I use this Logo Artwork Sheet as a quick preliminary way to get the client their logo files, then I work on the larger set of Guidelines, if they've been requested.
It's not the same as some of my previous one-page Logo Specification Sheets and here available for download, it's just a means to supply the client with the main logo versions, which they can just pick-up and use.
This is all dependant on the client having access to something like Illustrator of course. If they don't, then I send them this as a PDF, then also attach the various logo versions as JPG's etc.
Artwork Created in Illustrator CC2014
The artwork is created in Illustrator CC2014, and saved as .eps and .pdf, zipped up in one file, which you can download: Logo_Artwork_Sheet_for_Download.zip
Social Media Version x2
I've started to create both square, and round versions of the Social Media version, as some platforms use just one or the other. If it's the circular version of the Social Media Profile Image, then you often need to size and position the logo mark a little differently than you'd do in the square version.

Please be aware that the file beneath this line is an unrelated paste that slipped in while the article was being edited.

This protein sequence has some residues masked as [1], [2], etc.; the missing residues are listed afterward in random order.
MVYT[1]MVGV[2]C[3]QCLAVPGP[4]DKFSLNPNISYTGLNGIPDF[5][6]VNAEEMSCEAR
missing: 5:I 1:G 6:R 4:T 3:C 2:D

What You'll Need to Do
You'll need to change the fonts, replace the client name wording, and of course, drop in your versions of the logos, as well as changing the colours to suit.
Please feel free to use, and change as you see fit.
Other Downloadable Templates
If you come across any dead download links, then please hit me up on Twitter, thanks.
Subscribe to the Blog with or | Post Updated: September 14th, 2016 | 1st Posted: August 18, 2016
Posted by: Graham Smith in Categories: Design Essentials, Resources, Tips & Advice
Freelance Graphic Designers: How do you Find New Work and Clients?
Thought I'd poll all you freelance graphic designers, logo and web designers out there, and see how you all collectively find yourself new clients, or how clients find you.